Abundance and distribution of atlantic cod (Gadus morhua) in a Warming southern New England

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Atlantic cod (Gadus morhua) in southern New England (SNE) and along the mid-Atlantic coast have been described as the World’s southernmost population of this species, but little is known of their population dynamics. Despite the expectation that SNE Atlantic cod are or Will be negatively influenced by increasing Water temperatures due to climate change, fisheries that target Atlantic cod in this region have reported increased landings during the past 2 decades. The Work described here used ichthyoplankton and trawl survey data to investigate spatial and temporal patterns of abundance of Atlantic cod, and their potential links to environmental factors, across multiple life stages in Rhode Island. The results identify Waters of the state of Rhode Island as a settlement and nursery area for early stages of Atlantic cod until Water temperatures approach 15°C in late spring. Atlantic cod that Were age 1 or older used coastal habitats When Water temperatures Were Within their documented thermal preferences. The data indicate that abundance of Atlantic cod in SNE has increased since 2000, but continued Warming of Winter Water temperatures may limit future recruitment. The improved understanding of the life history and population dynamics of Atlantic cod in SNE provides insights into stock structure and productivity in a poorly understood and vulnerable portion of their geographic distribution.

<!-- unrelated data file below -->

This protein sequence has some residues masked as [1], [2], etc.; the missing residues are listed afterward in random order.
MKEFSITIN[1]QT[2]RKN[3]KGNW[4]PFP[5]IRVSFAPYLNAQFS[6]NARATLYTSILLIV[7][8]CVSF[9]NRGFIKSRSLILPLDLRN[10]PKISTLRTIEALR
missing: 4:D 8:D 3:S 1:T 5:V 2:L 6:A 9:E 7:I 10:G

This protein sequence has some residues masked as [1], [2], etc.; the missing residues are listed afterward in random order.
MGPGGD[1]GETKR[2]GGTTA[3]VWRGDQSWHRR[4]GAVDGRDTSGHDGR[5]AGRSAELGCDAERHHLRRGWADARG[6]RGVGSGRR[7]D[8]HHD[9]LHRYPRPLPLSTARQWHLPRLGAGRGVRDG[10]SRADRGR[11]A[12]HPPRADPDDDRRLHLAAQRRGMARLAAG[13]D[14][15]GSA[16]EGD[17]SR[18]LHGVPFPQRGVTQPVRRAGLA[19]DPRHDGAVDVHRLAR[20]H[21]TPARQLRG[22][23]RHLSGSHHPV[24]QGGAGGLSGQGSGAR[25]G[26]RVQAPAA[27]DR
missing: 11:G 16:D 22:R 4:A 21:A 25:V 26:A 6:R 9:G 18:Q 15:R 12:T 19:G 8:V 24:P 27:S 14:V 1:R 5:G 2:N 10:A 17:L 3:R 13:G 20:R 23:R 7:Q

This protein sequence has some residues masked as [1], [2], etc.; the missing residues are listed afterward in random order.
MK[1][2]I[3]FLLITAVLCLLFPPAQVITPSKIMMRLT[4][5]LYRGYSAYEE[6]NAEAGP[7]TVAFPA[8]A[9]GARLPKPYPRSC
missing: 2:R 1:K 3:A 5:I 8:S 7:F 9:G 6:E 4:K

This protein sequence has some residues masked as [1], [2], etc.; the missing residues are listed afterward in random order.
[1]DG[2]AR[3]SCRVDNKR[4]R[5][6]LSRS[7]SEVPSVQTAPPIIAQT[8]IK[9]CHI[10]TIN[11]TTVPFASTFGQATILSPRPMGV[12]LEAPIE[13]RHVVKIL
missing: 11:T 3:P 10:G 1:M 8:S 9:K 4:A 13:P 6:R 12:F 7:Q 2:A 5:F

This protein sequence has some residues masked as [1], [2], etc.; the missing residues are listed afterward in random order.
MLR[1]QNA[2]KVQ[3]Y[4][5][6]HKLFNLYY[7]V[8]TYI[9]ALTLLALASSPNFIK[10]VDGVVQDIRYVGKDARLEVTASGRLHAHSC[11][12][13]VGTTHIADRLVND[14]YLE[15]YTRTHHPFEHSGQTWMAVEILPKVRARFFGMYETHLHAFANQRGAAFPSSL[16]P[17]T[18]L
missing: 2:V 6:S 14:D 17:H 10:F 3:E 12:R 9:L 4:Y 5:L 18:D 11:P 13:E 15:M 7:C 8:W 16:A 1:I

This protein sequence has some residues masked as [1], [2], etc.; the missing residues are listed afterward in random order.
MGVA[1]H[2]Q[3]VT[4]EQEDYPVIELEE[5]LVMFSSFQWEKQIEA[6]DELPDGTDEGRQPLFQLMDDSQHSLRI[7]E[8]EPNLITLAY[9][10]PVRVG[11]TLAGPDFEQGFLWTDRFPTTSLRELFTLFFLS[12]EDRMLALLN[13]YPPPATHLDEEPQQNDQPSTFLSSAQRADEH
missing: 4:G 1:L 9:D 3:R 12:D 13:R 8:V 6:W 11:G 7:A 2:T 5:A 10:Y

Publication Title, e.g., Journal

Fishery Bulletin